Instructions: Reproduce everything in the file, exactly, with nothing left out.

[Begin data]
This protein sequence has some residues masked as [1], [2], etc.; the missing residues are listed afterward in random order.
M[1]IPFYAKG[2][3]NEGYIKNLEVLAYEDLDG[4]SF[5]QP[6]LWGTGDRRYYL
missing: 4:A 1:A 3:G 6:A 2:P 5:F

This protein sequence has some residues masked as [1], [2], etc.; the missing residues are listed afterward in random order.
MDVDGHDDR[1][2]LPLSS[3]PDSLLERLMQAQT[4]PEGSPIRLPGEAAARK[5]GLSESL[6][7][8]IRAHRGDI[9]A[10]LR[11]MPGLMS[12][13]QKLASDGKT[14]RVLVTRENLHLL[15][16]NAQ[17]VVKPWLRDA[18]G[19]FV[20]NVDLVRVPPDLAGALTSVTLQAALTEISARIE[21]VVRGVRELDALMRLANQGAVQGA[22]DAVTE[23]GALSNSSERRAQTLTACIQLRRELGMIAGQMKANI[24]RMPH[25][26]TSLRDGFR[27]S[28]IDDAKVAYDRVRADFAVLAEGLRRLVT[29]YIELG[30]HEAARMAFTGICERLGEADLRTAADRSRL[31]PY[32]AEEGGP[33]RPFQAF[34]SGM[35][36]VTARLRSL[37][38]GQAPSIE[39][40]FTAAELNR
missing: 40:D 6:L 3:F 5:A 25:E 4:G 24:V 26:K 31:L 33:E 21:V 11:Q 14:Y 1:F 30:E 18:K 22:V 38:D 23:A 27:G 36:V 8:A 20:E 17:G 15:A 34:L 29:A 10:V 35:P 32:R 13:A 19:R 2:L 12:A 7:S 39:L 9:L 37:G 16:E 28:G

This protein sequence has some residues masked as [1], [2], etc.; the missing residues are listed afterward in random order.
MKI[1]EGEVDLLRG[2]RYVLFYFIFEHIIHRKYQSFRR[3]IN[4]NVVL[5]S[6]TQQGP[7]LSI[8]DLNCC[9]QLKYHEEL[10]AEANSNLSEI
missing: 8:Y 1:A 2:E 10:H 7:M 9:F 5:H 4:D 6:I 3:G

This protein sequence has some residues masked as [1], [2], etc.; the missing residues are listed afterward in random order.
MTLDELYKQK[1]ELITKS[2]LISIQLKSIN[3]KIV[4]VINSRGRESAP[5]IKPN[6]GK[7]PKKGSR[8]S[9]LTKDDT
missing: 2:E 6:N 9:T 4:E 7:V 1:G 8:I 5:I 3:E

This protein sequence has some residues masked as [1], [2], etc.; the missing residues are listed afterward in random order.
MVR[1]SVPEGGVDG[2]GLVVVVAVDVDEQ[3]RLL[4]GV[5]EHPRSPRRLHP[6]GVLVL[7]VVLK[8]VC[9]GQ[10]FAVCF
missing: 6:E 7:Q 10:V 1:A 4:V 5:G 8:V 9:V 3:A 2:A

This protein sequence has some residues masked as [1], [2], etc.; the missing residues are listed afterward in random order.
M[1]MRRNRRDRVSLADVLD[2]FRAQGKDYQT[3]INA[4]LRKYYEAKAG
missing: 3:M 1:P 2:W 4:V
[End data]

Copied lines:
This protein sequence has some residues masked as [1], [2], etc.; the missing residues are listed afterward in random order.
M[1]IPFYAKG[2][3]NEGYIKNLEVLAYEDLDG[4]SF[5]QP[6]LWGTGDRRYYL
missing: 4:A 1:A 3:G 6:A 2:P 5:F

This protein sequence has some residues masked as [1], [2], etc.; the missing residues are listed afterward in random order.
MDVDGHDDR[1][2]LPLSS[3]PDSLLERLMQAQT[4]PEGSPIRLPGEAAARK[5]GLSESL[6][7][8]IRAHRGDI[9]A[10]LR[11]MPGLMS[12][13]QKLASDGKT[14]RVLVTRENLHLL[15][16]NAQ[17]VVKPWLRDA[18]G[19]FV[20]NVDLVRVPPDLAGALTSVTLQAALTEISARIE[21]VVRGVRELDALMRLANQGAVQGA[22]DAVTE[23]GALSNSSERRAQTLTACIQLRRELGMIAGQMKANI[24]RMPH[25][26]TSLRDGFR[27]S[28]IDDAKVAYDRVRADFAVLAEGLRRLVT[29]YIELG[30]HEAARMAFTGICERLGEADLRTAADRSRL[31]PY[32]AEEGGP[33]RPFQAF[34]SGM[35][36]VTARLRSL[37][38]GQAPSIE[39][40]FTAAELNR
missing: 40:D 6:L 3:F 5:A 25:E 4:G 24:V 26:K 31:L 33:E 21:V 11:Q 14:Y 1:F 30:E 18:K 22:V 38:D 23:A 27:G 36:V 8:A 20:E 17:G 15:A 34:L 29:A 10:V 35:P 32:R 13:A 19:R 2:L 12:A 7:S 39:L 9:L 37:G 16:E 28:G

This protein sequence has some residues masked as [1], [2], etc.; the missing residues are listed afterward in random order.
MKI[1]EGEVDLLRG[2]RYVLFYFIFEHIIHRKYQSFRR[3]IN[4]NVVL[5]S[6]TQQGP[7]LSI[8]DLNCC[9]QLKYHEEL[10]AEANSNLSEI
missing: 8:Y 1:A 2:E 10:H 7:M 9:F 5:H 4:D 6:I 3:G

This protein sequence has some residues masked as [1], [2], etc.; the missing residues are listed afterward in random order.
MTLDELYKQK[1]ELITKS[2]LISIQLKSIN[3]KIV[4]VINSRGRESAP[5]IKPN[6]GK[7]PKKGSR[8]S[9]LTKDDT
missing: 2:E 6:N 9:T 4:E 7:V 1:G 8:I 5:I 3:E

This protein sequence has some residues masked as [1], [2], etc.; the missing residues are listed afterward in random order.
MVR[1]SVPEGGVDG[2]GLVVVVAVDVDEQ[3]RLL[4]GV[5]EHPRSPRRLHP[6]GVLVL[7]VVLK[8]VC[9]GQ[10]FAVCF
missing: 6:E 7:Q 10:V 1:A 4:V 5:G 8:V 9:V 3:A 2:A

This protein sequence has some residues masked as [1], [2], etc.; the missing residues are listed afterward in random order.
M[1]MRRNRRDRVSLADVLD[2]FRAQGKDYQT[3]INA[4]LRKYYEAKAG
missing: 3:M 1:P 2:W 4:V